This lens will define exactly what fine motor skills are, help you understand how important it is to develop fine motor skills in young children, and provide ideas for activities you can easily do with your child at home. Additionally, she provides a link for an assessment to determine kindergarten readiness.
Once you complete the assessment, the site summarizes your child's readiness for each section: gross motor, fine motor, auditory processing, visual discrimination, letter/word awareness, phonemic awareness, math/number awareness, and social/emotional development. It also provides links at the bottom of each domain to learn more about the importance of that particular area as well as skills that your child will be expected to have at school. Also refer to the Common Core tab on the side of my blog. It is broken down by grade level and subject area.
She suggests using a small pencil such as a golf pencil to help your child with the correct grip. A great idea, however, in my opinion, these pencils are very narrow, making it hard for small fingers to hold. If your child is working on prewriting activities (i.e., tracing worksheets - even before letters with just lines) I would suggest taking some of the fatter crayons and breaking them into small pieces so when your child picks it up they are using their thumb and pointer and possibly other fingers to hold as well. There are also primary pencils which are thicker as well and plastic pencil grips that slide onto the bottom of the pencil.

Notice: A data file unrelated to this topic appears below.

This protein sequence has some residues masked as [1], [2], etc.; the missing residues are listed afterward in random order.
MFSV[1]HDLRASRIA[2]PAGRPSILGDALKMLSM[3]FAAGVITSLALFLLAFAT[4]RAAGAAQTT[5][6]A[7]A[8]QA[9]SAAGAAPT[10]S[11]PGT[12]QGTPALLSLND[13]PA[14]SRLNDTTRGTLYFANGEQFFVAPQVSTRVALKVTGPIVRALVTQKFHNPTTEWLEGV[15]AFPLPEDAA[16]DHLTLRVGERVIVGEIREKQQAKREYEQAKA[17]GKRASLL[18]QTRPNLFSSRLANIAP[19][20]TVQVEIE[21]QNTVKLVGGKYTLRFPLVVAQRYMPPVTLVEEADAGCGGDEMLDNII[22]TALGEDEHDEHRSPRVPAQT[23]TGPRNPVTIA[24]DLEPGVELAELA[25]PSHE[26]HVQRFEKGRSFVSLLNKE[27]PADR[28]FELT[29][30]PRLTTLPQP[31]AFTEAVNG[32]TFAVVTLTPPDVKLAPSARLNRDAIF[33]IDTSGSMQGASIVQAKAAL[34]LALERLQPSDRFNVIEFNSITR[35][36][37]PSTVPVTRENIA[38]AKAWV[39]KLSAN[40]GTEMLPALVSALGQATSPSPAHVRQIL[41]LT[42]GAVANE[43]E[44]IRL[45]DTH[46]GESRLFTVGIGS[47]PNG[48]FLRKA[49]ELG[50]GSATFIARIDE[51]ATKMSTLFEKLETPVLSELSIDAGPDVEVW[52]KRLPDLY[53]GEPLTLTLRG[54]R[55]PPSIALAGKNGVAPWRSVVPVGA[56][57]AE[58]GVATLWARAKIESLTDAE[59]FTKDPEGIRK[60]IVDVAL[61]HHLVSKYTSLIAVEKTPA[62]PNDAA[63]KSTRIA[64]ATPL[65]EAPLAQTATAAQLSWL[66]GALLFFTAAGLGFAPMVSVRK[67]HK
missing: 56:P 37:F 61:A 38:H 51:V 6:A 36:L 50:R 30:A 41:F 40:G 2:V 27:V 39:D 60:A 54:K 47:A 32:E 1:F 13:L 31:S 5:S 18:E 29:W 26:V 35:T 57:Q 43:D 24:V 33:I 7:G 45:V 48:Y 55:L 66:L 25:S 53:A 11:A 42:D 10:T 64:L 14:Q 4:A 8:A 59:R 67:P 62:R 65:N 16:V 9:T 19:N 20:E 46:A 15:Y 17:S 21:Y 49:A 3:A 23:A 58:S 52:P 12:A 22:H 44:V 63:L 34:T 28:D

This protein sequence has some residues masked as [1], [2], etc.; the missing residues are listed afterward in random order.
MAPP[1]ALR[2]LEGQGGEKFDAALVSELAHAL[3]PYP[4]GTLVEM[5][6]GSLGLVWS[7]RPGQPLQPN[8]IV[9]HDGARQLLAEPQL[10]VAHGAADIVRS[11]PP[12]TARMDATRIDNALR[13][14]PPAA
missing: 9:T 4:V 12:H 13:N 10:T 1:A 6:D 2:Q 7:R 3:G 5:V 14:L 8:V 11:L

To add on to her suggestions for some simple activities you can do at home, you might also want to try:
-Placing table salt in a cookie tray and have your child use their pointer finger to draw or write with.
-Tearing paper - I would start with newspaper first. If using construction paper have it prepared in small pieces so as not to overwhelm. Glue down later in a collage or other project.
-Painting with smaller items other than paintbrushes - for example wine corks, mushrooms, radishes, apples or potatoes (cut in half) are just a few ideas.
-You can make your own lacing cards - all you need is a hole punch, yarn, and an oak tag file folder. I add a small piece of tape to the end of the yarn to make it a little stronger when threading.
At the bottom of the lens there are a number of links to free resources.
Let me know what you try and how it works for your child!